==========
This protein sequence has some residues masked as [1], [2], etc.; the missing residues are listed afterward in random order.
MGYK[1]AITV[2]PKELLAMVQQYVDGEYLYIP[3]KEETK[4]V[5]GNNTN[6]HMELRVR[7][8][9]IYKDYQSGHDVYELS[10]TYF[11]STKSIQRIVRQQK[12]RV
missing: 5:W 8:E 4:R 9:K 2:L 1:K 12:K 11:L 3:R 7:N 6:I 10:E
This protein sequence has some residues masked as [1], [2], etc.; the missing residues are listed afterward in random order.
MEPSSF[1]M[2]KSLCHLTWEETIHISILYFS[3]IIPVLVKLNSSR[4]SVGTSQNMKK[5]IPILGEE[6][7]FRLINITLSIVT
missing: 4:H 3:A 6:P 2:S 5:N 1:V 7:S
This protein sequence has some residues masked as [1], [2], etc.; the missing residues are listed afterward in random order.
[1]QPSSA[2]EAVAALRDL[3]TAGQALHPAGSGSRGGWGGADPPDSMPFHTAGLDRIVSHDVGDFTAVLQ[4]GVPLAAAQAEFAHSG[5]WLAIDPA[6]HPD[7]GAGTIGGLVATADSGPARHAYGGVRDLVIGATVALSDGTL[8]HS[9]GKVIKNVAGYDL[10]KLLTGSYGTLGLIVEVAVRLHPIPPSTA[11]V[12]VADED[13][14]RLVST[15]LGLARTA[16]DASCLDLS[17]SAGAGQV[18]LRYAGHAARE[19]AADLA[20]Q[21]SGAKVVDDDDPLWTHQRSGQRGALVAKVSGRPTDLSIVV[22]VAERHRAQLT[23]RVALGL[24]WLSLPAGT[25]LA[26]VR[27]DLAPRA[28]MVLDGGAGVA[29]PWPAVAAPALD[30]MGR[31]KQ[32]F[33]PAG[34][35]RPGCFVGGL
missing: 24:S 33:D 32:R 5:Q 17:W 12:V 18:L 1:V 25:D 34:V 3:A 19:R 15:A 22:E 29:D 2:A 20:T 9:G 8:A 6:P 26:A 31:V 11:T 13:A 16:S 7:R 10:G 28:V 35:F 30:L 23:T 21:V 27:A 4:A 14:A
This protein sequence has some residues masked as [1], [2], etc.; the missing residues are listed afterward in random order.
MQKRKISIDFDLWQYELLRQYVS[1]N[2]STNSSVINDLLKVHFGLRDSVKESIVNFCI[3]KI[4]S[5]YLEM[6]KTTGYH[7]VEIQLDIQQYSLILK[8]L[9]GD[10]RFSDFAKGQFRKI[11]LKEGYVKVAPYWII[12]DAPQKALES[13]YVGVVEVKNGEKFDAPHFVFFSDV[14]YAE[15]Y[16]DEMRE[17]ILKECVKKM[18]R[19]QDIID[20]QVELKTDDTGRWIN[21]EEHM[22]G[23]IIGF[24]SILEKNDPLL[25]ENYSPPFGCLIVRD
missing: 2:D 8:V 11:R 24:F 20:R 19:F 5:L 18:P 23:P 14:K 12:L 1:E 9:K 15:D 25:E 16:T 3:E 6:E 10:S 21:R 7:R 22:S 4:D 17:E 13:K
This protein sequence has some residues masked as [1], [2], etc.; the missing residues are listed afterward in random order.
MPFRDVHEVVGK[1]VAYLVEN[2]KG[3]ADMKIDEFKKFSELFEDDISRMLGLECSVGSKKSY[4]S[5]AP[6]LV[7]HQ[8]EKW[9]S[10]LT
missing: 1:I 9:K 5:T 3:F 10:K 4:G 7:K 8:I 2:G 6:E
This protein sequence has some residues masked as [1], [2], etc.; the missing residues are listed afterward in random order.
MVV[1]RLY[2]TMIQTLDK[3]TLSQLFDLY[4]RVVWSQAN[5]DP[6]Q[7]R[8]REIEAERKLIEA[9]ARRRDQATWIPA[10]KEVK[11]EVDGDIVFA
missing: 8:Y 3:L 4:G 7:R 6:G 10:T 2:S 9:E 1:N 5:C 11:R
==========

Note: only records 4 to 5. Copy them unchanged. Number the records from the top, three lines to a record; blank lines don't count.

This protein sequence has some residues masked as [1], [2], etc.; the missing residues are listed afterward in random order.
MQKRKISIDFDLWQYELLRQYVS[1]N[2]STNSSVINDLLKVHFGLRDSVKESIVNFCI[3]KI[4]S[5]YLEM[6]KTTGYH[7]VEIQLDIQQYSLILK[8]L[9]GD[10]RFSDFAKGQFRKI[11]LKEGYVKVAPYWII[12]DAPQKALES[13]YVGVVEVKNGEKFDAPHFVFFSDV[14]YAE[15]Y[16]DEMRE[17]ILKECVKKM[18]R[19]QDIID[20]QVELKTDDTGRWIN[21]EEHM[22]G[23]IIGF[24]SILEKNDPLL[25]ENYSPPFGCLIVRD
missing: 2:D 8:V 11:R 24:F 20:R 19:F 5:L 18:P 23:P 14:K 12:L 1:E 9:K 15:D 25:E 16:T 3:E 6:E 10:S 21:R 7:R 22:S 4:D 17:E 13:K
This protein sequence has some residues masked as [1], [2], etc.; the missing residues are listed afterward in random order.
MPFRDVHEVVGK[1]VAYLVEN[2]KG[3]ADMKIDEFKKFSELFEDDISRMLGLECSVGSKKSY[4]S[5]AP[6]LV[7]HQ[8]EKW[9]S[10]LT
missing: 1:I 9:K 5:T 3:F 10:K 4:G 7:K 8:I 2:G 6:E